Closing the Technology Gap: The Biggest Challenge for 3PLs

A full 98 percent of shippers believe that the continued success of their global supply chains depends on managing data

Todd Johnson
Todd Johnson

While market volatility and the rise of the omni-channel marketplace create significant challenges for manufacturers and retailers, these trends also create huge opportunities for their logistics partners.

As manufacturers and retailers continue to work on controlling costs—while increasing their agility and responsiveness—third-party logistics (3PL) providers are becoming a critical resource. According to the 2014 18th Annual Third-Party Logistics Study published by Dr. John Langley, 72 percent of shippers are planning to increase their use of outsourced logistics services in the future.

This is certainly good news for 3PLs, but that same study also revealed an information technology (IT) gap that vendors must close in order to add even greater value for their customers. A full 98 percent of shippers believe that the continued success of their global supply chains depends on managing data, as well as leveraging it to make better decisions. Yet only 55 percent of shippers are satisfied with the information technology services delivered by their 3PL partners.

Why aren’t 3PLs investing in information technology to close this IT gap? First, the uncertainty and volatility in customer relationships makes long-term investment in new technology more risky. Second, many 3PLs lack the in-house expertise or bandwidth to understand, evaluate and implement the new, advanced systems. Third, some 3PLs have insufficient or outdated technology stacks to support advanced systems. And fourth, most logistics partnerships are focused on short-term, tactical objectives such as cost reduction and improved service levels, not long-term strategic advantage. Yet, advances in system capabilities, vendor services and cloud platforms can overcome all of these challenges.

Going Beyond the Tactical to Provide Real Strategic Value

The Langley report revealed that, when it comes to adding value via technology, shippers view their 3PL partners as tactical rather than strategic. For example, 76 percent of respondents said they rely on logistics providers for electronic data interchange (EDI)—but only 42 percent see 3PLs as a true partner in advanced analytics and data mining even though both shippers (97 percent) and 3PLs (93 percent) agree that improved, data-driven decision-making will be essential to the future success of their supply chains.

The fact is, 3PLs represent a veritable warehouse of market information and customer insights for their customers. Logistics providers know who is ordering which products, how demand varies from month to month, how customers like to receive their shipments and other key business insights. While this data is currently applied at a low operational level, it can actually add tremendous strategic value as well—and help manufacturers and retailers meet their core challenge of managing volatility.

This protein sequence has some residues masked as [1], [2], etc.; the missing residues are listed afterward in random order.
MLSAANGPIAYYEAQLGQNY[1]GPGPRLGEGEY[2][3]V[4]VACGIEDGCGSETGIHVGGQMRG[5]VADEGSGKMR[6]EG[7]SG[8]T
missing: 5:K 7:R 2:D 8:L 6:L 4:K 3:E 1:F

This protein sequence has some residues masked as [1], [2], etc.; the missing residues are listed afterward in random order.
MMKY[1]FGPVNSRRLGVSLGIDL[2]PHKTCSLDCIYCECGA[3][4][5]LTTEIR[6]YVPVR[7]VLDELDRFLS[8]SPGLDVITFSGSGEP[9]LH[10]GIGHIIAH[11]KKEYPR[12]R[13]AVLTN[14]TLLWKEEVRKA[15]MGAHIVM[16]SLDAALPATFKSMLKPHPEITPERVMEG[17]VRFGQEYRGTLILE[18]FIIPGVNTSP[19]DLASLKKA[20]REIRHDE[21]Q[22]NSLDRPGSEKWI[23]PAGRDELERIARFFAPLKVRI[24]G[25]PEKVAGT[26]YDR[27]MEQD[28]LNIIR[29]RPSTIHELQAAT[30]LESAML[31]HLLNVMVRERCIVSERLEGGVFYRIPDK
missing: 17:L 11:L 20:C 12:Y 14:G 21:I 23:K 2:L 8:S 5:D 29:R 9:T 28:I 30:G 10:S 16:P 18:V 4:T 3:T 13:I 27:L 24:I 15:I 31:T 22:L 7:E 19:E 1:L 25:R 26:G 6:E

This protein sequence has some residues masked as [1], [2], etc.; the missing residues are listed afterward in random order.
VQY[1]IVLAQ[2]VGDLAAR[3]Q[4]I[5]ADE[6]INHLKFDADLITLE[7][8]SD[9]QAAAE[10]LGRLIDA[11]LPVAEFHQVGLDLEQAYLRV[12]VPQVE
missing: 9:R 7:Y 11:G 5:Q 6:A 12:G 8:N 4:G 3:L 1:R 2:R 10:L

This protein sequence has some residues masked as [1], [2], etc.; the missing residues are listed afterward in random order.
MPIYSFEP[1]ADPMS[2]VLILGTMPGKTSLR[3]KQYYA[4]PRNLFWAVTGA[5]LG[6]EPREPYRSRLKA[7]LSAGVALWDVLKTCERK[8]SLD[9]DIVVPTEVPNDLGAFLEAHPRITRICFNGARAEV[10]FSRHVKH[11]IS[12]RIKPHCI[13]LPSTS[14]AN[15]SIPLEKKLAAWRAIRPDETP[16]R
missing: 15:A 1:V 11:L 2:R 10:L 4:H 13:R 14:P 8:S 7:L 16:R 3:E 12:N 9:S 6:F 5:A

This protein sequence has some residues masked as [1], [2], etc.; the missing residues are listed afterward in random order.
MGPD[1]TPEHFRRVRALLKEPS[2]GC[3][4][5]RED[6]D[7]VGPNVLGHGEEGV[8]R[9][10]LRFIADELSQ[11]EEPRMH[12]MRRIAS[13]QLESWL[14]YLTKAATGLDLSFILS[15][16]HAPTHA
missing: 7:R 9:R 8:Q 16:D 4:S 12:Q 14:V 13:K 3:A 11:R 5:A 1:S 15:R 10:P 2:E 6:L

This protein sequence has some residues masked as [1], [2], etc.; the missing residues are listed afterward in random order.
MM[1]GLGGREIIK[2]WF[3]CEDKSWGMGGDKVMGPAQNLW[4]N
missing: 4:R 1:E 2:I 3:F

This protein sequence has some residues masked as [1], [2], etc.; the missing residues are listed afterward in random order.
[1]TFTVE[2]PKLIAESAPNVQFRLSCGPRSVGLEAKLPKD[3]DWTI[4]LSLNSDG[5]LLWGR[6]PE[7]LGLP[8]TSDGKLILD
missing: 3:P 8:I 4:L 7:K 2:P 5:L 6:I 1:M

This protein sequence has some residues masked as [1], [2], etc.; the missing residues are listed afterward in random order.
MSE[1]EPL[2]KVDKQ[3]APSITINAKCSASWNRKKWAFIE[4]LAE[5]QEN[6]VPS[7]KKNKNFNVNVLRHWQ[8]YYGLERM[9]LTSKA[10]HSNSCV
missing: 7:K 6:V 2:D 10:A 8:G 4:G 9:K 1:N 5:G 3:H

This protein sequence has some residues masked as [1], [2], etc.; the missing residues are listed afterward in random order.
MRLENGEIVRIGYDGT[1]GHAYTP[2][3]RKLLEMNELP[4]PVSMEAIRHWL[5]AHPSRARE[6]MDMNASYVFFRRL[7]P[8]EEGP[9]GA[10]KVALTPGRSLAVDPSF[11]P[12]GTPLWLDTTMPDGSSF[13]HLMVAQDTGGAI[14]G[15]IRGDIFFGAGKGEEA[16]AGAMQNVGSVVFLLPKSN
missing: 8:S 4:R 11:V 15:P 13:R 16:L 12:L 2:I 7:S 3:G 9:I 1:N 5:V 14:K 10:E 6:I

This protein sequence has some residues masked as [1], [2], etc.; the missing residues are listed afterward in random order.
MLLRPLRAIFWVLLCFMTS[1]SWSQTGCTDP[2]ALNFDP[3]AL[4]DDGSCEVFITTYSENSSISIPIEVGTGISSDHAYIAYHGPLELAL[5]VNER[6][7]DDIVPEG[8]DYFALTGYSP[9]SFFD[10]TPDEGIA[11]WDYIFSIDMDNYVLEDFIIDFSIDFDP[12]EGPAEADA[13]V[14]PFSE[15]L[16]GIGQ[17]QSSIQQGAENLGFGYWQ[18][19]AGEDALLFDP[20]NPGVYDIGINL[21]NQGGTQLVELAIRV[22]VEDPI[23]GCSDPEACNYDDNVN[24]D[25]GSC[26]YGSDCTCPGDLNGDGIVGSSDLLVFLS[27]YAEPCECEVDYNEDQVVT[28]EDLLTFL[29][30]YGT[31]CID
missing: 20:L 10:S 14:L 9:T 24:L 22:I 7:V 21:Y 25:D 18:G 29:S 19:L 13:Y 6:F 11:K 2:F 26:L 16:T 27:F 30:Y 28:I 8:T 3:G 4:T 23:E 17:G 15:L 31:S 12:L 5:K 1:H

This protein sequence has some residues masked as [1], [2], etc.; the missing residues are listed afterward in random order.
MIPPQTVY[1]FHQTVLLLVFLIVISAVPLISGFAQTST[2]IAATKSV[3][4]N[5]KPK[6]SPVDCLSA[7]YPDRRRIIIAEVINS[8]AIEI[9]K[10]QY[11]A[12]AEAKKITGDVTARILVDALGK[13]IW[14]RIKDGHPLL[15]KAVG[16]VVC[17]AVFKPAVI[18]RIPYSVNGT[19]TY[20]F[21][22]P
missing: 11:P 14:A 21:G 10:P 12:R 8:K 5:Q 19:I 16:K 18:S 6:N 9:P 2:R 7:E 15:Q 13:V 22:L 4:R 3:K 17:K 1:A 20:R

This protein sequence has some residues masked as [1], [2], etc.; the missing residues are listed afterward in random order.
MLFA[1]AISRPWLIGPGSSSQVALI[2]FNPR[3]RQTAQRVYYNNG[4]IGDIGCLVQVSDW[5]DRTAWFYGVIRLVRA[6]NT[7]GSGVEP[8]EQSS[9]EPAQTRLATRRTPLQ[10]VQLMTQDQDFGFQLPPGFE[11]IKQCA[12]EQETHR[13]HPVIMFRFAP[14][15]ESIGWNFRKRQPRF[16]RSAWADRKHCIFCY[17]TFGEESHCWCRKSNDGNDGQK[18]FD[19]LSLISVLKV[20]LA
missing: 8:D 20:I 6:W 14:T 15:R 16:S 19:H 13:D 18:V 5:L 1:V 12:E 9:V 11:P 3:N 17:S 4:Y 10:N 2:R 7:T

Imagine if a 3PL partner could suddenly begin providing real-time input to the demand planning and sales forecasting functions. Or if that logistics provider could mine its wealth of data to create new product bundles, value-added services or delivery options based on actual consumer needs.

Or imagine if a 3PL partner could help manufacturers and retailers solve their important challenge of providing a seamless omni-channel customer experience through intelligent, profitable fulfillment of orders across all channels. Suddenly that company would be able to stand out from every other 3PL—and become viewed as a real strategic partner vs. just one of many capable service providers.

From Vision to Reality

This vision may seem futuristic to many 3PLs, but the truth is that leading third-party logistics companies are already moving in this direction. They are providing end-to-end supply chain solutions, which incorporate integrated, holistic forecasts; constraint-aware planning; profitable fulfillment decisions; optimized shipment planning and execution; and efficient warehouse and labor management, for their customers. Many are relying on vendor expertise and cloud platforms to quickly ramp up with the right solutions and technologies to create strategic partnerships and competitive advantage at lower risk and total cost of ownership.

What should 3PLs do to progress from this vision of strategic partnership to the reality of having the necessary capabilities in place?

  • First, gain as much information as possible about what systems, technologies and cloud platforms are available in the marketplace.
  • Second, hold executive-level meetings with customers to learn what their strategic objectives are, not just their tactical needs.
  • Third, do an honest assessment of internal capabilities and capacities, and compare this with what is needed to support customers’ strategic objectives.
  • Fourth, engage vendors to identify options, costs and timeframes for filling the gap between current capabilities and customer needs.
  • Fifth, implement the new solutions as quickly as possible, engaging customers in the process to ensure the end result supports their needs.
  • And finally, repeat these steps on a regular basis, at least once per year, to make sure your capabilities continue to support customers’ strategic objectives.

It’s an exciting time for 3PLs, as manufacturers and retailers increase their reliance on outsourced logistics. The key to lasting success is looking beyond short-term, tactical logistics services—and becoming a strategic partner for the long haul.

Companies in this article